ALBUQUERQUE, N.M. – They have missed important family birthdays, time with new babies and the hospitalization of parents, but Democratic state senators who fled to New Mexico to boycott congressional redistricting say they are resolved in their protest.
Away from home, her children and husband, Sen. Leticia Van de Putte (search) missed an announcement by her 21-year-old son that he plans to join the lay ministry, the first step in becoming a priest.
"It was pretty emotional for me ... I'm not there for this incredibly momentous occasion in my son's life," said Van de Putte, a mother of six. "The mommy in me, you know, is guilty because I wasn't there at the time."
The Senate Democratic Caucus (search) chairwoman and 10 other Democrats have been staying at a Marriott hotel in Albuquerque since fleeing the Texas Capitol on July 28.
Their absence has forced a standstill in the Senate and frustrated Republicans eager to pass a redistricting bill. The measure likely would give Republicans a majority in the congressional delegation dominated 17-15 now by Democrats under boundaries drawn by federal judges after lawmakers failed to come up with a map in 2001.
The Democrats' self-imposed exile has not drawn sympathies from Republicans, who last week sent them a care package containing diapers, baby rattles and pacifiers.
"We hope that these behavior-appropriate items make the Democrats a little more comfortable while they are AWOL from their elected duties," Texas GOP chairwoman Susan Weddington said.
Republicans Lt. Gov. David Dewhurst (search), who presides over the Senate, has accused the Democrats, outnumbered in the Texas Senate 19-12, of breaking the Texas Constitution by blocking a quorum. He warned Tuesday that he may turn to legal action to force them to return to Texas.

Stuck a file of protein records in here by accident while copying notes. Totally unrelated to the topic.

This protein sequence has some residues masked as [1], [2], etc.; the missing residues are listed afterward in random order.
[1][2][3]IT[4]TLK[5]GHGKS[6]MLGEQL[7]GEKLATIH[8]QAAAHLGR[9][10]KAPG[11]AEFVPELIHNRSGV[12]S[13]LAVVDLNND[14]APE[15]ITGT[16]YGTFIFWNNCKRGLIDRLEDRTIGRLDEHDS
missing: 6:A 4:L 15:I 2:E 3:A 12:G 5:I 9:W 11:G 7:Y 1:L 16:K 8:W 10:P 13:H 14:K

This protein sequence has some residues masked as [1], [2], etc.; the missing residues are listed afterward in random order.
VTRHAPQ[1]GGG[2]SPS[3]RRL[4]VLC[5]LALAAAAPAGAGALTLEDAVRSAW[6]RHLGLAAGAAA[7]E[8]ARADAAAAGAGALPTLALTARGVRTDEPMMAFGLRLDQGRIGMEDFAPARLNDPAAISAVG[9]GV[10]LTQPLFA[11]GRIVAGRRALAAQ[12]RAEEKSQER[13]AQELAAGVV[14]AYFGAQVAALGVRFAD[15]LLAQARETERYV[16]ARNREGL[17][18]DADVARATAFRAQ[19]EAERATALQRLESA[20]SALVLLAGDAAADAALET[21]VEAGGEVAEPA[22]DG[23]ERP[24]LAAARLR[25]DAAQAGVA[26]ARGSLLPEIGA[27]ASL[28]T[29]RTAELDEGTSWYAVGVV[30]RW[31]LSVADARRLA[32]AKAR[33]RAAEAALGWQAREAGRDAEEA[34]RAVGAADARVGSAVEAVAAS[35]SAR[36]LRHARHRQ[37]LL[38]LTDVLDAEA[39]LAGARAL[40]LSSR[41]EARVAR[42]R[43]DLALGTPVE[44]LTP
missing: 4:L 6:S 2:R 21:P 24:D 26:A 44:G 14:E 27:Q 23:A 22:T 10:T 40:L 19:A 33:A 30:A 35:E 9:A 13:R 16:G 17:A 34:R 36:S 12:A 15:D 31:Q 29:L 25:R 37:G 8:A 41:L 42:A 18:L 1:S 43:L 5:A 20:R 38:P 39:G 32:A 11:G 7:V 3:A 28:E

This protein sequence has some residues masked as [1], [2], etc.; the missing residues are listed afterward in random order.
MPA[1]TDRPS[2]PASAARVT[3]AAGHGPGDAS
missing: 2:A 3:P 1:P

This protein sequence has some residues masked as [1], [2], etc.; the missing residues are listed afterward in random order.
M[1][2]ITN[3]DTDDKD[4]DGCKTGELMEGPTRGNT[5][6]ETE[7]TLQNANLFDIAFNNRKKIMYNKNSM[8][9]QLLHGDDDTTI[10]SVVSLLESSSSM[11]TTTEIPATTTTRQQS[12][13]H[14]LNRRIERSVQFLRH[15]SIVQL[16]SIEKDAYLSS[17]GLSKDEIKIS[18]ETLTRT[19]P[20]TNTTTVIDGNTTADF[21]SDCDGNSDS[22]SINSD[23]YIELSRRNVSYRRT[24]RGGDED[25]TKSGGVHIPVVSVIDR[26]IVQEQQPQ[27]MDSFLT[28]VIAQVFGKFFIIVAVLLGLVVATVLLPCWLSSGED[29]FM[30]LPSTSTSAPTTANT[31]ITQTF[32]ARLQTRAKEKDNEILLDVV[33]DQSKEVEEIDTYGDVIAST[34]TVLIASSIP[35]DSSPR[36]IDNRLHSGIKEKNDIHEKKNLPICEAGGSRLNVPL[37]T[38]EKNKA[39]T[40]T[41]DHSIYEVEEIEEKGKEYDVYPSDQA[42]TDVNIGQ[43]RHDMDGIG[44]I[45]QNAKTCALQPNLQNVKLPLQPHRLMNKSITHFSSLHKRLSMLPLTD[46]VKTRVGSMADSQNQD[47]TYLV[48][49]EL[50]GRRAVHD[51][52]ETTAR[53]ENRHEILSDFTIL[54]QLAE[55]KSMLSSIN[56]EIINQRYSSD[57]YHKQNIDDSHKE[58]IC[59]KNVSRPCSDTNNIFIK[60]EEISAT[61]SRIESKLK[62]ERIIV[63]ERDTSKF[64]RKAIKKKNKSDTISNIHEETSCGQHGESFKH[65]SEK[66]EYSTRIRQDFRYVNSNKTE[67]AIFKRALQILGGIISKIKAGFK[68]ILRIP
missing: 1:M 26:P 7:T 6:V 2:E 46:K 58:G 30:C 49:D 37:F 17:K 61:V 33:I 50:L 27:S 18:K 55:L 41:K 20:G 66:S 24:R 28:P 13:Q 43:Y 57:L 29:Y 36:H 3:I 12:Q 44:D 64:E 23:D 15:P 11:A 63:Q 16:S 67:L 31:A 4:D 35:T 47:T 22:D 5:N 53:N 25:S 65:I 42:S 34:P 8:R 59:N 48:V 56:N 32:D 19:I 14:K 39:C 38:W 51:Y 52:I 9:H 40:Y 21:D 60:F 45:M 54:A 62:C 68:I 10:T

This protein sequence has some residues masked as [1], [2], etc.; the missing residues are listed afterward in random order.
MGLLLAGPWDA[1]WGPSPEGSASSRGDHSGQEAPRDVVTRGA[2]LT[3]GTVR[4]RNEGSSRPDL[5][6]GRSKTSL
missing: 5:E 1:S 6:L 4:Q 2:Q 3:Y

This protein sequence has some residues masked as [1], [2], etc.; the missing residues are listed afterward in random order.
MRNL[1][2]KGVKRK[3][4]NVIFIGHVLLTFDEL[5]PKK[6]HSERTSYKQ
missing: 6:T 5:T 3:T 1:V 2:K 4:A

Republican Sens. Robert Duncan and Todd Staples met for about an hour with some of the Democrats on Wednesday. Duncan is the chairman of the committee that handles redistricting, and Staples is the Senate Republican Caucus chairman.
The Democrats say they will stay in New Mexico for the duration of the second session, through the end of the month, to kill any redistricting bill.
Asked if the boycott is worth it, even though she missed her son's announcement, Van de Putte said yes.
"They understand why I am doing this, what I'm doing and they're incredibly supportive," Van de Putte said.
Sen. Rodney Ellis has a newborn daughter at his Houston home. Sen. Eddie Lucio of Brownsville said his mother was hospitalized for pneumonia and his father was diagnosed as having stones in his gallbladder.
Sen. Mario Gallegos of Houston has a new grandson and several senators have missed family birthdays. Sen. Royce West's son turned 19 while West was in Albuquerque, and Ellis' grandfather celebrated his 82nd birthday on Tuesday.